I read a statistic recently that if you are 52 years old and healthy that you may very well be dancing into your 90s. That got me to wondering how many years I've added to my life as a result of my weight loss and lifestyle changes following gastric bypass surgery in 2003. The answers to that musing are revealed in this article -- and they are nothing short of amazing.
Decisions have consequences. While most people understand this simple principle, it is questionable as to how many weigh the consequences of an action before they act upon it.
We carry with us the wisdom of childhood; therefore, very few of us have an eye put out with a stick. Should Janey jump off a bridge, I am pretty sure that very few of us would actually follow her.
On the other hand, we swerve mindlessly into fast food restaurants at the first pangs of hunger... consume oversized bags of potato chips while
watching television in a somnambulant state... and thoughtlessly smoke a succession of cigarettes without nary a second thought.
Consequences of Obesity in Adulthood
In a follow-up from 1948 to 1990, the Framington Heart Study concluded that obesity in adulthood dramatically compromises longevity and is a formidable predictor of death in old age. Here are the specific number of years lost based on gender, severity of obesity, and smoker/non-smoker:
Because they were overweight, 40-year-old females lost 3.3 years of their lives while 40-year-old men lost 3.1 years of expectancy.
Forty year old females who met the criteria for obesity lost 7.1 years of life and 40-year-old obese men lost 5.8 years.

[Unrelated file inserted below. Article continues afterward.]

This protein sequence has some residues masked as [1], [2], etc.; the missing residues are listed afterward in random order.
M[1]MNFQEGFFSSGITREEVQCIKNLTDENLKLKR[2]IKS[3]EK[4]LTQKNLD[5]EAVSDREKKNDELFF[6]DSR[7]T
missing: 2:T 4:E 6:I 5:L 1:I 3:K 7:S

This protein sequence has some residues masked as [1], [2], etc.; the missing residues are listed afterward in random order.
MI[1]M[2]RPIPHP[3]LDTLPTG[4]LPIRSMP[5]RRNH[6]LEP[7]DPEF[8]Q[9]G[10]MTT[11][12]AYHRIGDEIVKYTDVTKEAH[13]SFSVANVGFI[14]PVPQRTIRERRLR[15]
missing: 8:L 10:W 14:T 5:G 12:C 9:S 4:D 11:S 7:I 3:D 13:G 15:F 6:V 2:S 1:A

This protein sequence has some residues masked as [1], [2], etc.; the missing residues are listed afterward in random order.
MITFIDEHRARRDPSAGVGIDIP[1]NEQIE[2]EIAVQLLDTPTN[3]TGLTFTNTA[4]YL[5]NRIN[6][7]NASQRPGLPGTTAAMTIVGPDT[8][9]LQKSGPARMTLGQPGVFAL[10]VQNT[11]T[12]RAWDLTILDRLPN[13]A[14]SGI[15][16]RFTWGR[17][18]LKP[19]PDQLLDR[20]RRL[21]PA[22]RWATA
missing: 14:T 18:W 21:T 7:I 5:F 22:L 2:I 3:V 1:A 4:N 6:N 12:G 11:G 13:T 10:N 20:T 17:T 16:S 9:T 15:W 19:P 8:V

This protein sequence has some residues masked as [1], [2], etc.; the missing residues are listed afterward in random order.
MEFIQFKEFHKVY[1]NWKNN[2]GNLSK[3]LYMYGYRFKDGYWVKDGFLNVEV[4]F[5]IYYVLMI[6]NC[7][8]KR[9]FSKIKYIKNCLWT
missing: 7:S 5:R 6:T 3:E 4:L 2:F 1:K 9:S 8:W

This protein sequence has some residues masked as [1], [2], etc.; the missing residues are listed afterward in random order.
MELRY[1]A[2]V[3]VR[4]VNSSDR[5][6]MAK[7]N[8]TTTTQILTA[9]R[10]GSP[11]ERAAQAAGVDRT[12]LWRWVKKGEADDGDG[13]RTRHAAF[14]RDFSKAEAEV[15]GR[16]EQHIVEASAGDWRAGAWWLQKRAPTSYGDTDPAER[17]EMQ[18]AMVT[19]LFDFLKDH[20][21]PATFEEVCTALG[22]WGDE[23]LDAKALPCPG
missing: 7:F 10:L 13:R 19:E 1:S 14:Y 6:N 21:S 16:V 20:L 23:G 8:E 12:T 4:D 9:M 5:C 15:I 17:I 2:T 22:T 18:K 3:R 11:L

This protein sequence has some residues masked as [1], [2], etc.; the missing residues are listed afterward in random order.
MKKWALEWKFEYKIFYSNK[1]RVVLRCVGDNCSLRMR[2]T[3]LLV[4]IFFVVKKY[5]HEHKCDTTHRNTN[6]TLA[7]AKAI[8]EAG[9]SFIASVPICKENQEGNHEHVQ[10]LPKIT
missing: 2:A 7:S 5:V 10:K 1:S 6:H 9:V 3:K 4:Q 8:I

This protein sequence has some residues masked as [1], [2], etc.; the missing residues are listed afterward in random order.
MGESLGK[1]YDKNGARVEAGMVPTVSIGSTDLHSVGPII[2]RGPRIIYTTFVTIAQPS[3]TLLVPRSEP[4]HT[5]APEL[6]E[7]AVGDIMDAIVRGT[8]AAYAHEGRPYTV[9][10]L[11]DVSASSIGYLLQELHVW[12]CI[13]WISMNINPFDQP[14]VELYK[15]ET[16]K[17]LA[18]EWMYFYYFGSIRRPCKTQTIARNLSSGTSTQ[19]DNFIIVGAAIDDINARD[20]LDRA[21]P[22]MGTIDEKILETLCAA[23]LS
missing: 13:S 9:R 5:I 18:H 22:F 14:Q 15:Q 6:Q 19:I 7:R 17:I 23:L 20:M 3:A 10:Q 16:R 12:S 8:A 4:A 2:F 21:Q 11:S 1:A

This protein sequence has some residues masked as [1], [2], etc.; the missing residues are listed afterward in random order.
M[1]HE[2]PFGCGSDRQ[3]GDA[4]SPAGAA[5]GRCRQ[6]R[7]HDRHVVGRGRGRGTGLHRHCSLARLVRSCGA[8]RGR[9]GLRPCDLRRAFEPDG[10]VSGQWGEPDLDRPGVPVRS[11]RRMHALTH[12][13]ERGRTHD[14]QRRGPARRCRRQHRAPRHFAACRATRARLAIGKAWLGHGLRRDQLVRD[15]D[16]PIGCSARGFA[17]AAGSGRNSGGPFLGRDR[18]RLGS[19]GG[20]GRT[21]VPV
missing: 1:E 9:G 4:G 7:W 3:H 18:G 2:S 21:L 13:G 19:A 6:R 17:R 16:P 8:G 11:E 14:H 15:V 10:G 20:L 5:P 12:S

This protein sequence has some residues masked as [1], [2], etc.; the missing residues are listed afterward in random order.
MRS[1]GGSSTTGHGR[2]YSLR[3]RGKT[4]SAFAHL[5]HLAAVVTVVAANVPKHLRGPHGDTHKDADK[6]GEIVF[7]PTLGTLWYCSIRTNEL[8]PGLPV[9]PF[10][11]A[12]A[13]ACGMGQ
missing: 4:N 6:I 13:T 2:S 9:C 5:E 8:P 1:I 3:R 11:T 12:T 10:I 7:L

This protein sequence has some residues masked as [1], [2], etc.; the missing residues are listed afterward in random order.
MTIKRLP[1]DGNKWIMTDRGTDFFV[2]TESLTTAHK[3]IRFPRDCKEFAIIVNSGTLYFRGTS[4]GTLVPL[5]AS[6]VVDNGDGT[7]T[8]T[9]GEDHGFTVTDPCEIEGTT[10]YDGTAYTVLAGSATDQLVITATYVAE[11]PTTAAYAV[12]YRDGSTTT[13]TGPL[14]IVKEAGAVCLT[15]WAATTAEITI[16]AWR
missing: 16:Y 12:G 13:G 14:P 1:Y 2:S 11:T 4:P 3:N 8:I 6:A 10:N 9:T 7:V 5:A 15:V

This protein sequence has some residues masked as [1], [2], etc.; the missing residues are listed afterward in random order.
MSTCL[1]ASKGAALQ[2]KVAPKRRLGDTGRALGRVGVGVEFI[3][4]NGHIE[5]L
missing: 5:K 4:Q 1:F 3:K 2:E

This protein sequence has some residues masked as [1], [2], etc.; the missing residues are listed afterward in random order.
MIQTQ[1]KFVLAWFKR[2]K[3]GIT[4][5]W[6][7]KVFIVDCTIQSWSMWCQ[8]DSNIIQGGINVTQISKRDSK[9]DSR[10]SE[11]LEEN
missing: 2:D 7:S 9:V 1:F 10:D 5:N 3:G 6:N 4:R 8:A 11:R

If the obese females were smokers, 13.3 years of life were lost while obese male smokers lost 13.7 years.
A recent Oxford University study of almost one million people worldwide found that even moderate obesity reduces lifespan by three years while severe obesity steals ten years away.
The data base was centered in Europe and North America, and subjects were followed for ten to fifteen years. There were 100,000 of the subjects who died over the course of the study.
The Benefits of Weight Loss Surgery for Life Expectancy
A study published in the New England Journal of Medicine that examined the records of almost 10,000 gastric bypass patients against the data of 10,000 severely obese people found that those who had gastric bypass surgery had death rates reduced by 40%.
Reduction for death rates among those who had weight loss surgery was a 56% reduction for death from coronary artery disease, a 92% reduction for death from diabetes, and 60% reduction for death from cancer.
A computer model offered evidence that morbidly obese people would most likely live longer if they were to have gastric bypass surgery. Current evidence shows that treatments for diet, behavior, and pharmacology often do not conclude in significant weight loss. The results suggest that bariatric surgery might be the only viable therapy for medical conditions related to obesity.